How does the Eye Normally Prevent
the Formation of Astigmatism?
To understand the means, by which our visual system prevents the
formation of any astigmatism and produces normal eyesight, one needs
to understand the mechanism that is involved in controlling the
shape of the optical structures of the eye. As noted above, astigmatism
of an optical surface denotes that its shape is "warped".
If the degree of astigmatism of the lens is not precisely equal
and opposite to that of the cornea, the astigmatism of the cornea
is not fully neutralised. The residual astigmatism thus produced
is what is normally termed the astigmatism of an eye. If the visual
system had no control over the shape of the optical structures of
the eye, very few people would be free of astigmatism, as fine-tuning
of the optical structures would not be possible. A control mechanism
has been postulated to exist over a hundred years ago and is known
as Meridional Accommodation. It has also been termed Astigmatic
Unfortunately, due to its very subtle presence, demonstrating
the existence of such a physiological mechanism in the human being's
visual system has never been easy. However, without postulating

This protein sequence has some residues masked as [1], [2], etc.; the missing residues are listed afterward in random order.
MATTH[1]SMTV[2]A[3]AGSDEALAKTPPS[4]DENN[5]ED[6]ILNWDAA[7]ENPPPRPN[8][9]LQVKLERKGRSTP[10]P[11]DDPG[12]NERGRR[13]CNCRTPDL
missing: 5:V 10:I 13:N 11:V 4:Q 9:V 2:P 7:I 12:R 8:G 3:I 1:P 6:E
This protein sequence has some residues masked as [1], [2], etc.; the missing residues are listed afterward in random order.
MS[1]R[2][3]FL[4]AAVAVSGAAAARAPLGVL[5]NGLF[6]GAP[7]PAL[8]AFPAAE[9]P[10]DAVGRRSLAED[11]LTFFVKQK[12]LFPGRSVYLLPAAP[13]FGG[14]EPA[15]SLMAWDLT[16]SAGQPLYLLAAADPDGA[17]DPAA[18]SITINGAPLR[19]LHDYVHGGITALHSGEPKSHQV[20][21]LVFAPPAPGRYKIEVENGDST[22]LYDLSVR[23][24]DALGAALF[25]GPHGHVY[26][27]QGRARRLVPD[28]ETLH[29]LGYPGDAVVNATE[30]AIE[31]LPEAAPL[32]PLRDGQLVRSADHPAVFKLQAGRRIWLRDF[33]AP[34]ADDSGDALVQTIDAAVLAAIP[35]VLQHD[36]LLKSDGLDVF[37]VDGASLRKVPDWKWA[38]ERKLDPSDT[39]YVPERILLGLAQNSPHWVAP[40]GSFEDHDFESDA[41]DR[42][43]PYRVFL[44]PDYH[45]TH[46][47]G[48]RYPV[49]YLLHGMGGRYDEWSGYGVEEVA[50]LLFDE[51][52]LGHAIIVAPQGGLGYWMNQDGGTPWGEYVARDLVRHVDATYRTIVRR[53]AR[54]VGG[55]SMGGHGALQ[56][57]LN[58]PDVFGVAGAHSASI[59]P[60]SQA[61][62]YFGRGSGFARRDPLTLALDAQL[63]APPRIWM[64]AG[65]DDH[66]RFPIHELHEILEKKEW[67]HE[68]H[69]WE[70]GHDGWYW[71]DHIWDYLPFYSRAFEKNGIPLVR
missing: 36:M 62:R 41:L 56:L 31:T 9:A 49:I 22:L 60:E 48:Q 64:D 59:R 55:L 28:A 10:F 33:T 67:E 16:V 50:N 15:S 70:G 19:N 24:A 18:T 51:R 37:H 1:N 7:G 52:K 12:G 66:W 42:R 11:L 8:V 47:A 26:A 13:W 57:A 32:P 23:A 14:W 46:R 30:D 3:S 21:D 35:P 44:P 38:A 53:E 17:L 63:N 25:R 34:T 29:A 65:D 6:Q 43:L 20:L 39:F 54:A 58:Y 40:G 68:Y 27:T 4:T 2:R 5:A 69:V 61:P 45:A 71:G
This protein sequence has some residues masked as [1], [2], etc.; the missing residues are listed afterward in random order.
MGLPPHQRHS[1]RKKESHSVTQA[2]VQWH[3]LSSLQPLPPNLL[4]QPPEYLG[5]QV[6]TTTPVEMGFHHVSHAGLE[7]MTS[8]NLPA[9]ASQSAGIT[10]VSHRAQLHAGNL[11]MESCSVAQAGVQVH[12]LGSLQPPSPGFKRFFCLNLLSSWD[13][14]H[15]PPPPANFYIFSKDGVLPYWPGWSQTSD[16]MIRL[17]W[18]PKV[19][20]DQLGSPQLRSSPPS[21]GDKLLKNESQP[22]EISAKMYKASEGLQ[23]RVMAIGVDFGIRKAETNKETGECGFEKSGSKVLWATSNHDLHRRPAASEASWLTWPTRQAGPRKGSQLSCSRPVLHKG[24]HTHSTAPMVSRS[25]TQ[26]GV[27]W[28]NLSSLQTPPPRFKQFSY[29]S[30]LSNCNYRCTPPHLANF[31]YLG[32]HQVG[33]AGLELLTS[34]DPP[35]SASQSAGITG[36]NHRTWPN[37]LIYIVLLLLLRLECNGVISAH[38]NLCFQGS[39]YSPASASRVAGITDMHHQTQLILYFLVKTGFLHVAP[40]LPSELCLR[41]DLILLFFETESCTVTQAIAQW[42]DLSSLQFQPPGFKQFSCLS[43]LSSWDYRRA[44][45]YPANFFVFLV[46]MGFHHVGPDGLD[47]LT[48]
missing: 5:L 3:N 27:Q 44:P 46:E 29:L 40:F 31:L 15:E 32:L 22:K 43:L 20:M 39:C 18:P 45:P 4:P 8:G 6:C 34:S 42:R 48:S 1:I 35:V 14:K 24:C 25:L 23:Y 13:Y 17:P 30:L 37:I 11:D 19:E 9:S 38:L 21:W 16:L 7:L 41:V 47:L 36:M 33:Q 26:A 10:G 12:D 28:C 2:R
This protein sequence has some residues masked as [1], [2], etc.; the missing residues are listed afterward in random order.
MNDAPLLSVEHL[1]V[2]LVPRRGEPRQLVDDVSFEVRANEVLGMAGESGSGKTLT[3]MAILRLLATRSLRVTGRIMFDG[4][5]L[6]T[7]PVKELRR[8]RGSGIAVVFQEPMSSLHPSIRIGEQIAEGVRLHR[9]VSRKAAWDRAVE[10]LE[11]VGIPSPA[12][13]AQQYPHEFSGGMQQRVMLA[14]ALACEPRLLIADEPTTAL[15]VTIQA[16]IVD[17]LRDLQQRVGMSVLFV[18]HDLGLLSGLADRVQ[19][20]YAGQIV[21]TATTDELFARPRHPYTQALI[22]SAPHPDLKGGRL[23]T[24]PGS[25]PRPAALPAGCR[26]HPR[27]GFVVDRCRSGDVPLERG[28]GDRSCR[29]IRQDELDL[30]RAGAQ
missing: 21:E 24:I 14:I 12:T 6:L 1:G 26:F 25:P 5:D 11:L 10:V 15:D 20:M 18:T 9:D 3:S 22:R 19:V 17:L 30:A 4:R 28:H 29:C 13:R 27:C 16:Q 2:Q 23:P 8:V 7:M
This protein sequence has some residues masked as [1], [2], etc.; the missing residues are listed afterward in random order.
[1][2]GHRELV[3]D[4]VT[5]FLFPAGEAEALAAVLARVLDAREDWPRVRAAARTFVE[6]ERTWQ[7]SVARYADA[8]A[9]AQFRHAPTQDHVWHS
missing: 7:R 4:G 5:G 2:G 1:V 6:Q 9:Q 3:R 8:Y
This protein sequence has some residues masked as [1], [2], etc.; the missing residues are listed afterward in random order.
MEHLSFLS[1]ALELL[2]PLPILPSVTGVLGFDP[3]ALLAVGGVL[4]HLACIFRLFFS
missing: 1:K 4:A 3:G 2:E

its presence, one cannot explain how the visual system normally
operates to be free of the problem of astigmatism. I have presented
the essential evidence for meridional accommodation in Part I of the scientific
paper presented at the 1997 APOC convention.
As many schools for eyecare professionals do not
teach the physiology and clinical implications of Meridional Accommodation,
the practitioner nowadays is restricted to prescribing for astigmatism
in a reactive manner. The lens that gives the sharpest vision
is the one that is usually prescribed as a first attempt. Experience
may guide him or her to modify this result and achieve more successful
prescribing; however, the basis on which the result is modified
relates more to art than science.
The practitioner who is not taught the physiology and clinical
implications of the mechanism that can fine-tune the eye's astigmatism,
cannot be expected to confidently predict how the visual system
will cope with any intervention and whether or not any eye changes
are expected. Furthermore, if a patient complains of visual difficulties
with prescribed glasses, knowledge of the mechanism that attempts
to control the eye's astigmatism is essential if the practitioner
is to understand why the patient is having difficulties.
Only when the reasons for the difficulties are clearly understood
can the practitioner have a high level of confidence in the solutions
that he/she may offer.